Can you predict which sport or event an Olympian competes in based solely on her height, weight, age and sex? If so, that would suggest that physical features strongly drive athletes’ relative abilities across sports, and that they pick sports that best leverage their physical predisposition. If not, we might infer that athleticism is a latent trait (like “grit“) that can be applied to the sport of one’s choice.

David Epstein argues that sporting success is largely based on heredity in his book, The Sports Gene. To support his argument, he describes how elite athletes’ physical features have become more specialized to their sport over time (think Michael Phelps). At a basic level Epstein is correct: males and females differ at both a genetic level and in their physical features, generally speaking.

However, Epstein advanced a stronger claim in an interview (at 29:46) with Russ Roberts:

Roberts: [You argue that] if you simply had the height and weight of an Olympic roster, you could do a pretty good job of guessing what their events are. Is that correct?

Epstein: That’s definitely correct. I don’t think you would get every person accurately, but… I think you would get the vast majority of them correctly. And frankly, you could definitely do it easily if you had them charted on a height-and-weight graph, and I think you could do it for most positions in something like football as well.

I chose to assess Epstein’s claim in a project for a machine learning course at Duke this semester. The data was collected by The Guardian, and includes all participants for the 2012 London Summer Olympics. There was complete data on age, sex, height, and weight for 8,856 participants, excluding dressage (an oddity of the data is that every horse-rider pair was treated as the sole participant in a unique event described by the horse’s name). Olympians participate in one or more events (fairly specific competitions, like a 100m race), which are nested in sports (broader categories such as “Swimming” or “Athletics”).

Athletics is by far the largest sport category (around 20 percent of athletes), so when it was included it dominated the predictions. To get more accurate classifications, I excluded Athletics participants from the sport classification task. This left 6,956 participants in 27 sports, split into a training set of size 3,520 and a test set of size 3,436. The 1,900 Athletics participants were classified into 48 different events, and also split into training (907 observations) and test sets (993 observations). For athletes participating in more than one event, only their first event was used.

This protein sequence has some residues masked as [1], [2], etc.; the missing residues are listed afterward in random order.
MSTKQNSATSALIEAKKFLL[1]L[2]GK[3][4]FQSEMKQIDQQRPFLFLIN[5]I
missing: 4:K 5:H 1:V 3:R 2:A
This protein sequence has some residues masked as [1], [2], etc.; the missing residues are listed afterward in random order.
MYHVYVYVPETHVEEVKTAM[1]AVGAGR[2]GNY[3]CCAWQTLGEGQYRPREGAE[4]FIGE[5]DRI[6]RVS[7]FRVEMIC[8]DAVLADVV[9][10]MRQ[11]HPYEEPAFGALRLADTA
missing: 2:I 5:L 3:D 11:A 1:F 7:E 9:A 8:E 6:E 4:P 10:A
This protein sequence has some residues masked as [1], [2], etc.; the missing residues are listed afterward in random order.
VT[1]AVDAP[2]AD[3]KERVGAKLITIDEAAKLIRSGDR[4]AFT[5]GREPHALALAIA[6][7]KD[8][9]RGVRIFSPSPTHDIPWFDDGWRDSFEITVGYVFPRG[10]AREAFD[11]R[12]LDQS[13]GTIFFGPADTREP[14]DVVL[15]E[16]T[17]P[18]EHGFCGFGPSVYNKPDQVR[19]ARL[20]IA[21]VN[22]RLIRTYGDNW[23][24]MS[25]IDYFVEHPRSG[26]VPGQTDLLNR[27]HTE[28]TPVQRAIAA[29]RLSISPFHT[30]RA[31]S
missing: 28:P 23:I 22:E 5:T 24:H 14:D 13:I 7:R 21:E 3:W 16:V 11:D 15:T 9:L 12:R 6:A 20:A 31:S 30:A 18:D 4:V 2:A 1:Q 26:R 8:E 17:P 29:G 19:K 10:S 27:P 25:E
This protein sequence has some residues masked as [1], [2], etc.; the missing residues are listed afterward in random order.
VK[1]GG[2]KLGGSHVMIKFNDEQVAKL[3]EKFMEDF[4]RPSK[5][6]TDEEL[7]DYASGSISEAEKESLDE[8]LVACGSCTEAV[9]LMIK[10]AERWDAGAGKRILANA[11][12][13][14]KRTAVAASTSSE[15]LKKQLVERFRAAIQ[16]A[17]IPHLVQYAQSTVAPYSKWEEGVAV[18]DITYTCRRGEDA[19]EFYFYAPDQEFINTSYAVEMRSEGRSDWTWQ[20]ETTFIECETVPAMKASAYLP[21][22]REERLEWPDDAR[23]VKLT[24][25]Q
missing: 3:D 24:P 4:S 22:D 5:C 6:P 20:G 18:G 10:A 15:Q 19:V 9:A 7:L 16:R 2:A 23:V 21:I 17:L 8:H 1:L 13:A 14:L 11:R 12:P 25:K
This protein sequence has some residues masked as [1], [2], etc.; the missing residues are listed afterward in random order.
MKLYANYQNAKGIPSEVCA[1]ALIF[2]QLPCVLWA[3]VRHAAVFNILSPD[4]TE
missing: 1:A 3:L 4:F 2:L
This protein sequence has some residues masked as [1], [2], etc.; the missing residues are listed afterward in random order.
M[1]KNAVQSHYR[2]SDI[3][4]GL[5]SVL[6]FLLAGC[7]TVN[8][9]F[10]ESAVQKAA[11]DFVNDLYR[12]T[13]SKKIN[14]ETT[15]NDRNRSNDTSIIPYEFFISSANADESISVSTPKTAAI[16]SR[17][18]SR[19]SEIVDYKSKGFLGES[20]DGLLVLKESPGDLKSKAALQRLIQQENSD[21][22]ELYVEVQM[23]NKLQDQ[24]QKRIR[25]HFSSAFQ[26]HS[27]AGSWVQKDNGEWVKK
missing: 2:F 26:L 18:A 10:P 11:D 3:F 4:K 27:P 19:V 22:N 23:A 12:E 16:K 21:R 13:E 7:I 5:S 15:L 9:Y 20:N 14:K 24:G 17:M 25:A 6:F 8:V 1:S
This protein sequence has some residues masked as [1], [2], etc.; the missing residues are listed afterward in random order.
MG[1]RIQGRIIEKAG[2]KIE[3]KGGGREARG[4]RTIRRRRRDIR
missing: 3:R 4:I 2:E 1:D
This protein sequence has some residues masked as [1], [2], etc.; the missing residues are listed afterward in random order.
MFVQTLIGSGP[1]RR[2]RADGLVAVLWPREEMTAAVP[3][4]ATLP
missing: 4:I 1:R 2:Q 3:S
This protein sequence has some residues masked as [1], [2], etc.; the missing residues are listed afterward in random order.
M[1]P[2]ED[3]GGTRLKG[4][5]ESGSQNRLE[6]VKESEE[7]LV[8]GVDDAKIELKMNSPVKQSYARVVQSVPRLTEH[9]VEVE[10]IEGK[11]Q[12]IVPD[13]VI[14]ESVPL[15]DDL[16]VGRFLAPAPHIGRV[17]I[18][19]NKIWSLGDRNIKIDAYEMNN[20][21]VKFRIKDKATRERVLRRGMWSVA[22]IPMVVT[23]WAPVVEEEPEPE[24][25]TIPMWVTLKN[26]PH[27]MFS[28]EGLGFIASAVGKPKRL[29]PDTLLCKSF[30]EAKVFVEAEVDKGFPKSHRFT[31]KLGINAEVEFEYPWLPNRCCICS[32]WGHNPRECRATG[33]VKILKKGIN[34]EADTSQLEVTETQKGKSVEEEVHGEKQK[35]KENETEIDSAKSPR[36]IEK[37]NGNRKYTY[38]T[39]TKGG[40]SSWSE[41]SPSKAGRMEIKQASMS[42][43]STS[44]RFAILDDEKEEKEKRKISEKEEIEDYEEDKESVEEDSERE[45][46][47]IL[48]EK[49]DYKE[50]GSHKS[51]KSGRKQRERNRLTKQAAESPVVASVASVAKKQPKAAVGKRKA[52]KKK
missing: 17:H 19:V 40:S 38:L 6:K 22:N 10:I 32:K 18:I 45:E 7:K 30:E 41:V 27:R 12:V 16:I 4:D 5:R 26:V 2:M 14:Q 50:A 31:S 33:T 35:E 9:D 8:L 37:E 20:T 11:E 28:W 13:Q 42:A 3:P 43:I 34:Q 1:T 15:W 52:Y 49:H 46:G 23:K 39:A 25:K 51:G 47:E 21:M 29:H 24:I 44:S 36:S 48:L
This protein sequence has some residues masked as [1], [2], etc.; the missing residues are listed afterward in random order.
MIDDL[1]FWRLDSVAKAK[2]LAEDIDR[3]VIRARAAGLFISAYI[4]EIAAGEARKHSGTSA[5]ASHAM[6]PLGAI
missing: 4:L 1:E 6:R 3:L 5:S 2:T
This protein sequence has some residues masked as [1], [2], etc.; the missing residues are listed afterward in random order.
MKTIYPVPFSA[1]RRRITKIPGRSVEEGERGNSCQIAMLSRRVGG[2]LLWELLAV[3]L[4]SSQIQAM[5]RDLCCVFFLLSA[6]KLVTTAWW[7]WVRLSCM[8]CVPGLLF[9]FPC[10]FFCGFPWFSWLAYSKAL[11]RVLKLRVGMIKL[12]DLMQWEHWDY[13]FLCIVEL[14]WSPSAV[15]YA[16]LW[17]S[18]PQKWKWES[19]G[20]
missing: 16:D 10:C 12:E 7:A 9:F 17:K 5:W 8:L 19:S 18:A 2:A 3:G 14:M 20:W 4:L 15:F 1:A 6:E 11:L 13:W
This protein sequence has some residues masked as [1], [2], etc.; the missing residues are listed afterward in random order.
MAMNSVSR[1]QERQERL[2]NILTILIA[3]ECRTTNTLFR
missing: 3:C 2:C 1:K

What does an initial look at the data tell us? The features of athletes in some sports (Basketball, Rowing, Weightlifting, and Wrestling) and events (100m hurdles, Hammer throw, High jump, and Javelin) exhibit strong clustering patters. This makes it relatively easy to guess a participant’s sport or event based on her features. In other sports (Archery, Swimming, Handball, Triathlon) and events (100m race, 400m hurdles, 400m race, and Marathon) there are many overlapping clusters making classification more difficult.

Well-defined (left) and poorly-defined clusters of height and weight by sport.

Well-defined (left) and poorly-defined clusters of height and weight by event.

The next post, scheduled for Wednesday, will describe the machine learning methods I applied to this problem. The results will be presented on Friday.

# Visualizing the Indian Buffet Process with Shiny

(This is a somewhat more technical post than usual. If you just want the gist, skip to the visualization.)

N customers enter an Indian buffet restaurant, one after another. It has a seemingly endless array of dishes. The first customer fills her plate with a Poisson(α) number of dishes. Each successive customer i tastes the previously sampled dishes in proportion to their popularity (the number of previous customers who have sampled the kth dish, m_k, divided by i). The ith customer then samples a Poisson(α) number of new dishes.

That’s the basic idea behind the Indian Buffet Process (IBP). On Monday Eli Bingham and I gave a presentation on the IBP in our machine learning seminar at Duke, taught by Katherine Heller. The IBP is used in Bayesian non-parametrics to put a prior on (exchangeability classes of) binary matrices. The matrices usually represent the presence of features (“dishes” above, or the columns of the matrix) in objects (“customers,” or the rows of the matrix). The culinary metaphor is used by analogy to the Chinese Restaurant Process.

Although the visualizations in the main paper summarizing the IBP are good, I thought it would be helpful to have an interactive visualization where you could change α and N to see how what a random matrix with those parameters looks like. For this I used Shiny, although it would also be fun to do in d3.

One realization of the IBP, with α=10.

In the example above, the first customer (top row) sampled seven dishes. The second customer sampled four of those seven dishes, and then four more dishes that the first customer did not try. The process continues for all 10 customers. (Note that this matrix is not sorted into its left-ordered-form. It also sometimes gives an error if α << N, but I wanted users to be able to choose arbitrary values of N so I have not changed this yet.) You can play with the visualization yourself here.

Interactive online visualizations like this can be a helpful teaching tool, and the process of making them can also improve your own understanding of the process. If you would like to make another visualization of the IBP (or another machine learning tool that lends itself to graphical representation) I would be happy to share it here. I plan to add the Chinese restaurant process and a Dirichlet process mixture of Gaussians soon. You can find more about creating Shiny apps here.

# Visualizing Political Unrest in Egypt, Syria, and Turkey

The lab of Michael D. Ward et al now has a blog. The inaugural post describes some of the lab’s ongoing projects that may come up in future entries including modeling of protests, insurgencies, and rebellions, event prediction (such as IED explosions), and machine learning techniques.